Grandmasta Rats – Interview by Quan Vu

Posted on April 29th, 2012

Grandmasta Rats

You may know Grandmasta Rats simply as “DJ Ratty” or maybe even DJ Whatever you call him, be sure to give him the respect you’d give a grandmaster. The veteran San Diego DJ has made a name for himself since the mid-‘90s with his battle-ready mixing skills and his all-vinyl aesthetic.  He got on the phone with over the weekend to talk about vinyl, beat juggling, James Brown, and his close friend, DJ Greyboy.


Quan Vu: How did you get into DJing?

Grandmasta Rats: I used to MC. That’s how I got started. The name Ratty even got put together because my MC name was Rattyhead. Because my hair was always twisted up or braided up.

We had a group. We were trying to market ourselves. We had a 12-inch out. We were young. We were marketing to labels in LA. I was so ready and fired up to figure out how to make money off of it, I didn’t even back then appreciate the fact that we had an independent record of our own and we should’ve been like, “Fuck these labels. Let’s just keep doing what we do.” But I had a day-job. I was anxious to not be doing that anymore.

It kinda goes around what you’re asking me, but—it was an easy segue to go from MCing to DJing.


QV: What was your group called?

GMR: It was called The Ones Who Freak. Because you gotta try and think: the best groups at the time—like ’92-’93—were like Leaders of the New School, A Tribe Called Quest, Poor Righteous Teachers. It wasn’t like Outkast or Ja Rule—y’know, bullshit. It was thought out.

So we were like we’re gonna be The Ones Who Freak. If anyone asks us what that means, we’ll say, “We freak beats. We freak the stage. We freak the ladies. Whatever.”


QV: How did you meet DJ Greyboy?

GMR: We met each other when we were 18. I knew he was this really hot DJ in San Diego but we never really crossed paths. We did a little bit of work together when he was going through this process—this is before The Greyboy All-Stars. I would say he was just figuring out what his style was gonna be. I got to record some stuff with him but I could tell he was in the middle of a feel-out process.

Then we linked up a little bit later—I’d say ’93-’94 when he was really thriving out of a spot called The Green Circle Bar. We used to just hang out. I’d bring an eighth of ganja there every week and represent like, “Hey I’m just here to hang out and be your bro, man. I’m not jocking you or anything.”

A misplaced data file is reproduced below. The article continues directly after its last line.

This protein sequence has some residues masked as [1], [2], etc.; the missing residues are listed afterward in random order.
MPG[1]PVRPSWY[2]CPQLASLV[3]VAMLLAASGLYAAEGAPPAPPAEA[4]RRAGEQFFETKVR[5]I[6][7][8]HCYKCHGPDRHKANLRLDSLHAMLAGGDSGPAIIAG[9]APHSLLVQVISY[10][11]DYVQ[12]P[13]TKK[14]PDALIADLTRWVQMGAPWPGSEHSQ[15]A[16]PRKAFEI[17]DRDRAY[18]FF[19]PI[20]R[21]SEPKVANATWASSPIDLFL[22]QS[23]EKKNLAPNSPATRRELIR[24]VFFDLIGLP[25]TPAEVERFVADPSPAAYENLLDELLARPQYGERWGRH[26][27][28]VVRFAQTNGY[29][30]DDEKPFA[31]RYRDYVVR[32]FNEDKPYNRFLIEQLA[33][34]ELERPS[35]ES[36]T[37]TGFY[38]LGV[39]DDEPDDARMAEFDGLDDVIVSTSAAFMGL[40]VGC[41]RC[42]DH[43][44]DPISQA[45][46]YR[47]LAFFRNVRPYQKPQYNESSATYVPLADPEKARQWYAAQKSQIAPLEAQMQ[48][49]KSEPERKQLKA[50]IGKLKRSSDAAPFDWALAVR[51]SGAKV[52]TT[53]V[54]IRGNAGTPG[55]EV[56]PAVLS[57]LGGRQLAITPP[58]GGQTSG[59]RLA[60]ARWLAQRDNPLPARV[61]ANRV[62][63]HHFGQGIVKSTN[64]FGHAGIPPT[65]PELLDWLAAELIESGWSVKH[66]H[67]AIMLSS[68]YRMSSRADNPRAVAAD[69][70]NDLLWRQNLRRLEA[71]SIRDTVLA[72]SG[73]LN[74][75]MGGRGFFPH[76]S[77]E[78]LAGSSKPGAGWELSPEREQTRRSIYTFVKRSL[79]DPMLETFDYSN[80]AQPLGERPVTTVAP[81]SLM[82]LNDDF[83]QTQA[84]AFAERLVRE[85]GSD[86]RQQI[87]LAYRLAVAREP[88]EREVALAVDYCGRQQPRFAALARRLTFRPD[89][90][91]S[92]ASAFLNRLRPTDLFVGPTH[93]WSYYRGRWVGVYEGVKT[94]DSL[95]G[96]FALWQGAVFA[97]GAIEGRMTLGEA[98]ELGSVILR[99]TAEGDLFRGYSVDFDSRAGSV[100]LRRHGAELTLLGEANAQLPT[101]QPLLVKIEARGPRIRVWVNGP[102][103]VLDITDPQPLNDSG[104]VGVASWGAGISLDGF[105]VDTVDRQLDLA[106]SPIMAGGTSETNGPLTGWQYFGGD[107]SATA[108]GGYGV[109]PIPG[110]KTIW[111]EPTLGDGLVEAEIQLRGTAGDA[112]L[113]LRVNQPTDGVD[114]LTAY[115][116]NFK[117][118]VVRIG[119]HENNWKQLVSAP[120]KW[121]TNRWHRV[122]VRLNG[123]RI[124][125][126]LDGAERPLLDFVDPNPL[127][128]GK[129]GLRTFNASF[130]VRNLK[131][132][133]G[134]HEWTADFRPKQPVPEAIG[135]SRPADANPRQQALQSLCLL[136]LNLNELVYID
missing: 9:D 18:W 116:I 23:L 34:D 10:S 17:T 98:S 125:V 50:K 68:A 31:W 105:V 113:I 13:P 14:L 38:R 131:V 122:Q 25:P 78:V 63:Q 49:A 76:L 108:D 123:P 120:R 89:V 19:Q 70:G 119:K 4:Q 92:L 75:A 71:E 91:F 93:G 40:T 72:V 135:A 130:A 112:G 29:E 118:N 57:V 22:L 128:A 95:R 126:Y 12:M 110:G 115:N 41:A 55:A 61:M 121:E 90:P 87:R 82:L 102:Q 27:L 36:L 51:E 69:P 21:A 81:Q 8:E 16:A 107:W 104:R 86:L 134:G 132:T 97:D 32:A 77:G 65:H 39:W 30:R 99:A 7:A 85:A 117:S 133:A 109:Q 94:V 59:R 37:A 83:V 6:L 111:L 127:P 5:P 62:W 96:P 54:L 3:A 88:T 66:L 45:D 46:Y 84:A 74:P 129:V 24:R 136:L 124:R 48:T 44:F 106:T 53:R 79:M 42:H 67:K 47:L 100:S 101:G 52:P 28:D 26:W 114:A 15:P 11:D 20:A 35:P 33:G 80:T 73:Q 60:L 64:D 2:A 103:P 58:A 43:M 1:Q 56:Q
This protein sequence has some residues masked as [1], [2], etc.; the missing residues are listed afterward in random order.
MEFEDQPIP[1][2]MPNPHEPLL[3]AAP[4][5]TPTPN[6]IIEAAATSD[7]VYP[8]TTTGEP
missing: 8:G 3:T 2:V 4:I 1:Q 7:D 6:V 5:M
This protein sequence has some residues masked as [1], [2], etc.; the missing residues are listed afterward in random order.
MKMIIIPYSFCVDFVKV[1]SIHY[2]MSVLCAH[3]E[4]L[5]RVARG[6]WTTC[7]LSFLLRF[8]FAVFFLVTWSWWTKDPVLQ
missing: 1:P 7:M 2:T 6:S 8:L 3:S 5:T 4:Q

I was DJing at home, just getting my style down. And Greyboy, he mastered this style—I’m not saying he originated it—but he mastered this style of just playing a cross of like JB’s (James Brown) and samples and crossing that over to hip-hop. And I really am calling him an originator actually, but clearly there are just too many DJ’s in the world to say that he’s the #1. But he’s close.

I just saw how a DJ could really own the stage and not have to share it. If you have a clear vision of the style you wanna put out, you don’t have to put up with requests. You’re giving a performance. I was like, “I’m going out like that. Pass or fail, I’m gonna try to go out like that.”

He can take two of the same record—they weren’t even calling it “beat juggling” back then, you were just, “Oh, he’s fucking shit up.” But that’s what it was, he was beat juggling, an excellent scratch DJ. That’s what I wanted to do and I just took it from there. After we linked up, I got my own thing.

Back to what I do, when I’m in the field—whether I’m in the nightclub or at home—as far as my DJ style goes, it’s just a cross of old school JB’s, old school hip-hop, and doing the battle style and scratch demos. All vinyl.

That’s how I came up. I see a lot of different types of ways to DJ come up. I’ve seen so many different styles come around, that I just never got into them because spinning vinyl was normal to me.